Amid a rush of chef-driven wine bars opening in Portland, Oregon, one wine producer is catching the attention of enophiles in the City of Roses. The producer Domaine Serene, based in Dundee Hills, about 30 miles outside Portland, debuted its Domaine Serene Wine Lounge at Sentinel, inside the historic Sentinel Hotel, in April. Though Domaine Serene compares the lounge to European models, it aligns much more closely with American lounges such as The JCB by Jean-Charles Boisset Tasting Lounge in the Ritz-Carlton San Francisco, and the boutique producer Cerulean Winery’s tasting lounge in a Pearl District art gallery, also in Portland.
This opening is decidedly high profile, as Domaine Serene, an award-winning producer of Pinot Noir and Chardonnay, has been making bold moves in recent years. Founded in 1989 by Grace and Ken Evenstad, Minnesota transplants with a love of Burgundy and a vision for planting in the just-logged hills of Dundee, Oregon, the winery makes over 25,000 cases per year from six individual vineyard estates. The couple acquired Château de la Crée in Burgundy, France, in 2015; opened a splashy clubhouse at the winery in 2017; and announced a new sparkling wine program from a dedicated 8,000-square-foot Chardonnay and Pinot Noir sparkling wine facility—the first of its kind in Oregon. The first bottles are scheduled for release this summer.
A Branded Wine Bar and Shop
Domaine Serene’s Wine Lounge incorporates a private event space, a tasting room with a food menu, a retail store, and a hospitality and pickup spot for club members who don’t want to drive out to wine country themselves. According to Ryan Harris, the president of Domaine Serene, the idea of opening a tasting room in town was initially floated by Domaine Serene’s wine club members. It was then tested as a pop-up. “That’s when a lot of our members saw the added value of a location in Portland,” says Matthew Thompson, Domaine Serene’s director of marketing. “Though it’s great coming out to the Hills to the winery, we thought it would be good to have some of the best wines we make in Portland—the wines that are usually only available at the winery and to wine club members. It’s hard to find some of these wines in restaurants, so it’s a good way to expose people to some of our very best wines directly.”
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Katherine Cole, a Portland-based writer and contributing editor to SevenFifty Daily, calls the opening “geographically smart” and says the lounge hits the right notes in terms of a casual yet elegant vibe. “Portlanders like to be both casual and formal at the same time, and I think it does capture that,” she says. For a brand whose consumers “identify as rather staid and skewing older,” Cole sees the opening as an opportunity for the winery to expand that audience.
Examining the Business Model
Domaine Serene leases the lounge space from the Sentinel but fully manages it themselves. During the week, the space is used for private events, whether by the brand’s private wine club or corporate members, or as a venue for hotel events, such as weddings. On Thursday through Sunday, it functions as a wine bar open to the general public. The retail side sells Domaine Serene wines and accessories, such as high-end decanters and Champagne sabers.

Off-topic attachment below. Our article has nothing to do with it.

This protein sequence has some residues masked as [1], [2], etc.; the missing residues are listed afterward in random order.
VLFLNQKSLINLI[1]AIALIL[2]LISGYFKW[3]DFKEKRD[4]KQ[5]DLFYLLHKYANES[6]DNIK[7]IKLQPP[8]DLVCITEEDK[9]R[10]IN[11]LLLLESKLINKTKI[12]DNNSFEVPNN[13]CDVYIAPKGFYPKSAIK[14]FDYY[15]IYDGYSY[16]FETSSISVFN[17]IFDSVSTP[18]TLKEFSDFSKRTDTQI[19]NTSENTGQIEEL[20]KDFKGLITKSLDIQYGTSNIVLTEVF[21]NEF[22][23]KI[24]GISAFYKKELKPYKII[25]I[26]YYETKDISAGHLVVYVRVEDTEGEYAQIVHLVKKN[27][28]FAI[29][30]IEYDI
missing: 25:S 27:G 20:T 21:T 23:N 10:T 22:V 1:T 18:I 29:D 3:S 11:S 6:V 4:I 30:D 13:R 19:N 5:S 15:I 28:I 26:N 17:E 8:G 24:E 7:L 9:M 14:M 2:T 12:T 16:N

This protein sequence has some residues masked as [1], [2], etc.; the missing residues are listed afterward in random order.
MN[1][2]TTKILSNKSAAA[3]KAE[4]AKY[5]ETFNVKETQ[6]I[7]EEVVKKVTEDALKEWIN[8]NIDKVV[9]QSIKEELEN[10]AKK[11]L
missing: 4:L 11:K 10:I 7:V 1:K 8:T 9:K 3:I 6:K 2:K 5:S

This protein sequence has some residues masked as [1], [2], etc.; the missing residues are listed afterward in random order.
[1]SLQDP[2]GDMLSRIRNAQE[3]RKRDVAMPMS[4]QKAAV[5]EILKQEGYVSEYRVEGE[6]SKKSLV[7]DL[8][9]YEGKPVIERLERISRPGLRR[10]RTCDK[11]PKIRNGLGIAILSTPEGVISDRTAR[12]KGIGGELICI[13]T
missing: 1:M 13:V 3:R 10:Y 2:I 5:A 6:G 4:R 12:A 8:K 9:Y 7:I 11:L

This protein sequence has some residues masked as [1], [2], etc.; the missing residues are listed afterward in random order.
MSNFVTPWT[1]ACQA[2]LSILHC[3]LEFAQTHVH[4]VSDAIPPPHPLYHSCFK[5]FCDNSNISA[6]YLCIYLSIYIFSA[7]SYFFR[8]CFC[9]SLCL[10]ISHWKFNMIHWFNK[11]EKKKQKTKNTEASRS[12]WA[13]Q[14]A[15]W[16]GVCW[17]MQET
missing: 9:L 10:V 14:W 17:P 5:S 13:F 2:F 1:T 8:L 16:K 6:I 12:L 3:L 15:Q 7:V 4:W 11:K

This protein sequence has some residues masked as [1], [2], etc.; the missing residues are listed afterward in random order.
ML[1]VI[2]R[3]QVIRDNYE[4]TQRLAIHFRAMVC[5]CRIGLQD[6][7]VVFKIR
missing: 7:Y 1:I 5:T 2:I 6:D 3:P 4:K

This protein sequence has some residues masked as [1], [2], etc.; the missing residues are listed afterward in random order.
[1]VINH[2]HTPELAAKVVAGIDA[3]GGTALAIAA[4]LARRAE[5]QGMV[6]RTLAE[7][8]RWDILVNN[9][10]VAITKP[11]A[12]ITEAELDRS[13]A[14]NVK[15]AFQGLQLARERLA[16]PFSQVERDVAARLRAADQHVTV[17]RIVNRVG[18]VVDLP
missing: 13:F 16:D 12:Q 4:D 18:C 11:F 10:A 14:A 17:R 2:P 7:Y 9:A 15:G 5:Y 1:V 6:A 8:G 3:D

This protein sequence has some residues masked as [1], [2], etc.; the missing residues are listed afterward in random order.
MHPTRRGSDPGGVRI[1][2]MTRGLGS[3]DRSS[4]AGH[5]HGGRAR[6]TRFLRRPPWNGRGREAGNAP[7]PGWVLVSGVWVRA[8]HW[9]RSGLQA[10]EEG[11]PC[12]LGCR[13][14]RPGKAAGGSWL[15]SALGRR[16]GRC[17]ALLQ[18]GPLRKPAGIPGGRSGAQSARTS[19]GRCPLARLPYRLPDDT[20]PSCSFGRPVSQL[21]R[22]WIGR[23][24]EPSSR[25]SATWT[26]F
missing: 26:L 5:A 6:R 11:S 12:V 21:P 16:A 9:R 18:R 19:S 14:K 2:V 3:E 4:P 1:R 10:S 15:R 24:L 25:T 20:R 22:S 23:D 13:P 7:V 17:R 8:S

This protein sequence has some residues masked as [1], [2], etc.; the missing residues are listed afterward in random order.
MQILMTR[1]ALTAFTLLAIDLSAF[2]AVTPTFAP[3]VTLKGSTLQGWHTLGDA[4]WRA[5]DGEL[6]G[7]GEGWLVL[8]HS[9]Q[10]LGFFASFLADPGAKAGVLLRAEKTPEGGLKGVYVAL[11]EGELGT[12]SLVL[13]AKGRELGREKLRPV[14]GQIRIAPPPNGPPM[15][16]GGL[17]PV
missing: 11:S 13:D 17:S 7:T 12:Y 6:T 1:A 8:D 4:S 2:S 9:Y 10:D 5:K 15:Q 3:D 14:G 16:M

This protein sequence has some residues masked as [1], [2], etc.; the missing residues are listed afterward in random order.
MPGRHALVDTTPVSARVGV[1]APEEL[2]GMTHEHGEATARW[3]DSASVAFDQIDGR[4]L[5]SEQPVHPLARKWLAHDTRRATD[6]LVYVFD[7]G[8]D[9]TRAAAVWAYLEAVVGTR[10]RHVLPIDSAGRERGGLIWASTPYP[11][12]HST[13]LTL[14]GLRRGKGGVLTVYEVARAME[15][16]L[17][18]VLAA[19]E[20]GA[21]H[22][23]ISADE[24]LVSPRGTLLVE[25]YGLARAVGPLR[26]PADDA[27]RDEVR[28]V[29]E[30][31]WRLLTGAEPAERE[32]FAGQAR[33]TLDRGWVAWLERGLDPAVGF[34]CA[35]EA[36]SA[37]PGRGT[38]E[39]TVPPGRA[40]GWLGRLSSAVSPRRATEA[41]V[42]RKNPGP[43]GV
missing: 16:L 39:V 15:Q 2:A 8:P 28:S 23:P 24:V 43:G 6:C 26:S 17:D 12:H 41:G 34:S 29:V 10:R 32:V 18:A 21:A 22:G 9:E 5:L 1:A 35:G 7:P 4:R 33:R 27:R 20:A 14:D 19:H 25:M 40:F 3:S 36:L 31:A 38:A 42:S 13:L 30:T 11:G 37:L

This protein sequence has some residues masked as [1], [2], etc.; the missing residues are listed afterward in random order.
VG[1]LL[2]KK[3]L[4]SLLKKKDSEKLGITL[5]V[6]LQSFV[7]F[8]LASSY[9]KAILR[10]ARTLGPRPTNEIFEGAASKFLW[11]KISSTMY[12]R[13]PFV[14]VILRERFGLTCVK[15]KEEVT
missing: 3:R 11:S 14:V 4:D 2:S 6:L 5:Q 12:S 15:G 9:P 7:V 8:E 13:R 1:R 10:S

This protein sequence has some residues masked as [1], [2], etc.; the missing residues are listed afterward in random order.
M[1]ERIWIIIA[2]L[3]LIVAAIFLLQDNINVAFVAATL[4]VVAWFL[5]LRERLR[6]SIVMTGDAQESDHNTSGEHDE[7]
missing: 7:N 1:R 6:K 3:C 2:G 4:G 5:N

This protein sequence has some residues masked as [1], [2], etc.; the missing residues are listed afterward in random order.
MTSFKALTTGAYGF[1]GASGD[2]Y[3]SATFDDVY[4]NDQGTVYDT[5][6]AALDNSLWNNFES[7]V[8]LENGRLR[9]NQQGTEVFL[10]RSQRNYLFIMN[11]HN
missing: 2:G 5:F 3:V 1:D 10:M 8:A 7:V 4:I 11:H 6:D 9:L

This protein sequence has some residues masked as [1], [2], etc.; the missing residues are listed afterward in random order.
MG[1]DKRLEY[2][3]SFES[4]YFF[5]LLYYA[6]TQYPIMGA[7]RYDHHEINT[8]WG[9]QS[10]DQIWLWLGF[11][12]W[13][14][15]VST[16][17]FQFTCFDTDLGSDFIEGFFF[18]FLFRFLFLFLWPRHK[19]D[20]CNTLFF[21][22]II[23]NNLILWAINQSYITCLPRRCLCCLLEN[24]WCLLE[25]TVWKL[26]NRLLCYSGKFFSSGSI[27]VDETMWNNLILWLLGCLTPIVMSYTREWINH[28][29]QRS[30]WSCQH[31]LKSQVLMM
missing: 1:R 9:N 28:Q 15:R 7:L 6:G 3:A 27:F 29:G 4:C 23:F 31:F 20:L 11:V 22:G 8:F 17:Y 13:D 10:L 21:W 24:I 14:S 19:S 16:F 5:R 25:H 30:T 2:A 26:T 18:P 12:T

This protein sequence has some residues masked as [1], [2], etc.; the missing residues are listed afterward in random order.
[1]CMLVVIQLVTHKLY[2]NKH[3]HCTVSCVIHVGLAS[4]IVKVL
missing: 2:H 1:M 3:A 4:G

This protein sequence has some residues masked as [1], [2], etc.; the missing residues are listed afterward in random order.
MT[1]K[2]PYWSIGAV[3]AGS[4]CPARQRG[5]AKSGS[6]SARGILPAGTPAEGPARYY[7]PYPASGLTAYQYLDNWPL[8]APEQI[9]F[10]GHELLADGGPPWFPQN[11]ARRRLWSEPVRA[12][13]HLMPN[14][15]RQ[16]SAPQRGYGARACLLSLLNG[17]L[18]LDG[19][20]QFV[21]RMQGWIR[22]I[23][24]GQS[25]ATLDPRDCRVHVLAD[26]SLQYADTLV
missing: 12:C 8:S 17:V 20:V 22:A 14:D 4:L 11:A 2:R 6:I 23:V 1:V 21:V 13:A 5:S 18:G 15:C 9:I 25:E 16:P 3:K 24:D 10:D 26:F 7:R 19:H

But although an on-premises partnership with the hotel, and the opportunity for retail sales and public exposure, seem like a win-win, the venture is not without risk and significant expense.
“It certainly is a costly endeavor and something that a small winery would never be able to do,” says Brent Braun, the wine director at the restaurant Castagna in Portland. “It’s like opening a restaurant. But it’s perfect for Domaine Serene. They have the resources. It is a luxury brand, and opening in an upscale downtown hotel is coherent with their business model.”
Despite the hotel partnership, the project was funded solely by Domaine Serene. Harris would not cite specific figures but notes that the main cost involved making improvements in the space—remodeling and adding a small kitchen and storage area. Then there are lease payments to the Sentinel and the costs of staffing, food, licensing, and plateware and glassware. Other considerations include hospitality training, says Harris, which is crucial to get right in the city. “That is one of the limitations a lot of wineries have,” he says. “They are focused on producing wines, and their distribution model is that they sell out to distributors. We have to make sure that there is no disconnect in the brand from the winery to the lounge. Professional hospitality can be a challenge for any winery in Oregon right now.”
While selling directly to the consumer and thus alienating distributors is a risk, Harris says, “our distribution partner is very excited about the brand exposure that this venture brings to the Portland market.”
Exposure to the sommelier set is another major benefit. “That definitely gives them an advantage in that realm,” Braun says. “They can put on industry events to taste through new releases and library wines, and because it is downtown, they will get good attendance. It’s a lot harder to get people who live in the city to get out to the winery.”
Neighboring wineries in Washington State will certainly be watching this model closely, as they have successfully lobbied the legislature to loosen laws to allow for more off-property tasting rooms. Harris feels those eyes on Domaine Serene—but also on Oregon wines. “We’re seeing Oregon Pinot Noir and Chardonnay expand on the global stage,” he says. “It feels good for us to help build the brand of Oregon wine in general.”
Kathleen Squires is a James Beard Award–nominated and IACP Award–winning food and travel writer and cookbook author. Based in New York City, she is also the coproducer of the film James Beard: America’s First Foodie.